Dry weather has damaged much of the county's corn crop beyond repair, area agriculture experts said this week.
And now area farmers are becoming increasingly worried that their fields of soybeans will be the next to fall victim to the near-drought conditions.
Tim Pearson, an agronomist for Ottawa Coop's South Lawrence Elevator, said many farmers in the area should expect their corn yields to drop by a third to a half from last year's totals.
"Corn is suffering quite a bit," Pearson said. "I think it will be hard for us to average any better than 70 to 80 bushels per acre."
Last year's average corn yield in Douglas County was 109 bushels per acre, according to statistics kept by the Douglas County Extension Service. What's worse, said Bill Wood, agriculture agent with the extension service, is that not even rain will help most of the corn crop at this point.
"There's some bottomland corn that still maybe has a chance, but in the upland soil there are lots of plants that are brown from top to bottom, and that means they are done," Wood said.
"There's some fields that would probably only make 10 bushels an acre and you can't afford to harvest that."
Wood said some farmers were considering simply not harvesting their crop and instead cutting it for silage or bailing it to be used for livestock feed.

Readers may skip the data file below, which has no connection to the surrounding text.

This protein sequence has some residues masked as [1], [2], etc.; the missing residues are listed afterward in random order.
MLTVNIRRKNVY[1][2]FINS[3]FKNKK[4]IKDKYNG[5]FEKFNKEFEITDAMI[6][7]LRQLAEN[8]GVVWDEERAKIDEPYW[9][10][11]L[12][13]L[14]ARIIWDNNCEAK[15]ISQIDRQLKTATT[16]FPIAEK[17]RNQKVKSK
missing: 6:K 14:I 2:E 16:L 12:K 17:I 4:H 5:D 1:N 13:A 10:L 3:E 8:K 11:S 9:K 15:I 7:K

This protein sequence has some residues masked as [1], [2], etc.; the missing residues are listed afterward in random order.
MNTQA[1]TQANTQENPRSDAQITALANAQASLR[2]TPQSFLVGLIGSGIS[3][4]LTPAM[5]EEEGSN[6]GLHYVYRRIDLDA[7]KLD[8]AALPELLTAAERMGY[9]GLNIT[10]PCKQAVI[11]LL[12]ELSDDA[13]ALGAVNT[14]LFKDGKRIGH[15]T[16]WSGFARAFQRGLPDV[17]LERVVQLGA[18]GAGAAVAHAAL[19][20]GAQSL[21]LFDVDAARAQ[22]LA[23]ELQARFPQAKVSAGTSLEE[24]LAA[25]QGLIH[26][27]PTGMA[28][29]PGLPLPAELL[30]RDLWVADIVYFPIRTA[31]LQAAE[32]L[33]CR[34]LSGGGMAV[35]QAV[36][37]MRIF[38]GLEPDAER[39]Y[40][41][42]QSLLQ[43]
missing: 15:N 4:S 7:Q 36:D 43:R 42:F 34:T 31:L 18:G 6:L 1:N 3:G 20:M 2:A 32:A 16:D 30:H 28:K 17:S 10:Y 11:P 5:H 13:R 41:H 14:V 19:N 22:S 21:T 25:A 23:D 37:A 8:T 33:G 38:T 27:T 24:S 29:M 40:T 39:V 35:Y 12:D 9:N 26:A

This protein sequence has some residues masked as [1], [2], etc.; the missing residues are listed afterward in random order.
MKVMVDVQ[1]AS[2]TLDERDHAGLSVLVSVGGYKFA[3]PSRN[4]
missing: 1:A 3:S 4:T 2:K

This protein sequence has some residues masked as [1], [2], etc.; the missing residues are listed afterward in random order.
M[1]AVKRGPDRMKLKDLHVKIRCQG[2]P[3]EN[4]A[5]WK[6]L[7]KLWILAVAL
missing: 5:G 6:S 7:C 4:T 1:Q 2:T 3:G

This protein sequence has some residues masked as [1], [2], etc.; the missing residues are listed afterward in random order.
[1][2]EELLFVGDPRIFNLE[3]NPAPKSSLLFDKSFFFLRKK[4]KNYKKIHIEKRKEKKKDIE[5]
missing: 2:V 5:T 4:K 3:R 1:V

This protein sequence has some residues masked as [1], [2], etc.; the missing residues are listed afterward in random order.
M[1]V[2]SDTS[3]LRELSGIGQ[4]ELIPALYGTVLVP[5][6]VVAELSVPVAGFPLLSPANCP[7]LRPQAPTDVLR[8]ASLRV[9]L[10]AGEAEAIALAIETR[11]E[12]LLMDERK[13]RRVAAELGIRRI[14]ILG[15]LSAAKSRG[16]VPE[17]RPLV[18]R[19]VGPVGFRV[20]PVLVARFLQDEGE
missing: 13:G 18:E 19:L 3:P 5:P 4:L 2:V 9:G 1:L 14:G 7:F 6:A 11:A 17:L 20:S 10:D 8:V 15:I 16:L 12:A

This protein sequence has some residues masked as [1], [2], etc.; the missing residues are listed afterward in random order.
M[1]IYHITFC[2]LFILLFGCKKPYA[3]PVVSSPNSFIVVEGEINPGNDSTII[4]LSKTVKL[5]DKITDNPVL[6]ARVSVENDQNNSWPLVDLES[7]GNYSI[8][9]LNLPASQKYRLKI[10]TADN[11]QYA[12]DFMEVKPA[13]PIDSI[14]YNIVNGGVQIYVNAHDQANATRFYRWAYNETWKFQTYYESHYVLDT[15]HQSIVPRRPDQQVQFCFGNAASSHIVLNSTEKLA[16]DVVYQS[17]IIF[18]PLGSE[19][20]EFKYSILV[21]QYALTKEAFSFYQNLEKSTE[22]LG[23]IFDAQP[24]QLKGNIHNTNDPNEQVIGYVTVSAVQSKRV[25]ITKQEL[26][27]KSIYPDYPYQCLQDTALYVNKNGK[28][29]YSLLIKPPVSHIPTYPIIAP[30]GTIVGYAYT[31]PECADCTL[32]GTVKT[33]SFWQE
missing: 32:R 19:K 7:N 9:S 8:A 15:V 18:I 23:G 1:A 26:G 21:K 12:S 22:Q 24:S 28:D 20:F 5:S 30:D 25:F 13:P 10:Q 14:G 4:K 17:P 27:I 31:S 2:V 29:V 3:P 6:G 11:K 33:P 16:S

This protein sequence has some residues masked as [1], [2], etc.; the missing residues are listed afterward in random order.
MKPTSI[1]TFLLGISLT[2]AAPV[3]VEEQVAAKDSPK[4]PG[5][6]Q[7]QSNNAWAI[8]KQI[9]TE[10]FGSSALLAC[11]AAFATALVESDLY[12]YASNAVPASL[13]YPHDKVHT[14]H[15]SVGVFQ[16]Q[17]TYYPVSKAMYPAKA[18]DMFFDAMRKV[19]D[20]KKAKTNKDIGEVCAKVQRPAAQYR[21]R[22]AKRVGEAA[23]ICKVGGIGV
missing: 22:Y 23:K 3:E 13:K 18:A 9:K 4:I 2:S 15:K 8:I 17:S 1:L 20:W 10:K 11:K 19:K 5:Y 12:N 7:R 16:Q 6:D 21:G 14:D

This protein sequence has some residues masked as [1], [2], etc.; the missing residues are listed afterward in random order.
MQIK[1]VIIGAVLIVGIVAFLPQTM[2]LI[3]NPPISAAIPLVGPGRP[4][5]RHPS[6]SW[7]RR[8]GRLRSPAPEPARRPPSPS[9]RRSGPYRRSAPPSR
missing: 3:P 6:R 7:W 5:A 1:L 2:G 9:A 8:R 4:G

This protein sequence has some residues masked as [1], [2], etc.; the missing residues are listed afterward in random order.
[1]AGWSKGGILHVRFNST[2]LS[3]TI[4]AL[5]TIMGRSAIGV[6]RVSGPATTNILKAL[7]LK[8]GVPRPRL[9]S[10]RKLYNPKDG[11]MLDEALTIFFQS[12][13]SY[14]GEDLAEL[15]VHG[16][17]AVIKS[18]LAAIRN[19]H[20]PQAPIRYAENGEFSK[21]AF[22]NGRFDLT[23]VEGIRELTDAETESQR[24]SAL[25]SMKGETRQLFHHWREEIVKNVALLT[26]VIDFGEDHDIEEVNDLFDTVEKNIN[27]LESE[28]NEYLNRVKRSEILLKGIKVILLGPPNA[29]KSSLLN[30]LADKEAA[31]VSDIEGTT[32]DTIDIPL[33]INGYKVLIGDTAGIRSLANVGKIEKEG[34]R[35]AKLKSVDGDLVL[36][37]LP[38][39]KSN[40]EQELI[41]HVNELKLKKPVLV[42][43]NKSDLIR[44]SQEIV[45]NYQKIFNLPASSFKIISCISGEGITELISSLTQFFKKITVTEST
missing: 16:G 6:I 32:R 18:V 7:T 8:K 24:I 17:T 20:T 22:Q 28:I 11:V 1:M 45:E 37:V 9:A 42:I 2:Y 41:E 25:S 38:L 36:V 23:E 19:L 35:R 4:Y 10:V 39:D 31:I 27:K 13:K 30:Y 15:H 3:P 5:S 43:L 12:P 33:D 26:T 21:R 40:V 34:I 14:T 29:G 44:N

That leaves many farmers counting on their soybean crop to provide for a decent fall harvest.
"I don't think that the beans are so far gone that they still don't have a chance to be somewhere near average, but we need some rain and we need it pretty quick," said Steve Wilson, owner and operator of Baldwin Feed. "Soybeans are at a pretty critical stage right now."
But both Wood and Pearson said most farmers probably should expect their bean yields to be smaller than last year's county average of 36 bushels per acre.
"I don't think they will be able to make what they did last year, but at least it might still be livable," Pearson said.
The soybean crop traditionally plays a bigger role in determining financial success or failure for Douglas County farmers because approximately 45,000 acres of soybeans are generally planted in the county, compared to about 25,000 acres of corn, Wood said.
Commodity prices also may help some farmers more than they have in the past, Wilson said. Current market prices for corn are about 45 cents per bushel higher than at this time last year and bean prices are up about 10 cents per bushel.
Plus, Wilson said, not all farmers are in the same boat when it comes to the dry weather. He said the area between Baldwin and Edgerton had received some beneficial rains during the season that other areas have not. Pearson said a similar situation also existed around the Overbrook area.
"It's been pretty crazy how different the weather conditions have been even in the 15-mile radius that we serve," Wilson said. "What it will probably work out to is that in those areas where there has been little to no rain, those guys are going to have a hard time figuring out how to make much of this year, but in the other areas, it could be about an average year."
Officially, according to the most recent Palmer Drought Index, this part of the state is not considered to be in a drought, but is classified as being "abnormally dry."
According to statistics kept by 6News weather forecaster Ross Janssen, precipitation totals for the Lawrence area are about 3.7 inches short of where they typically would be at this time of year.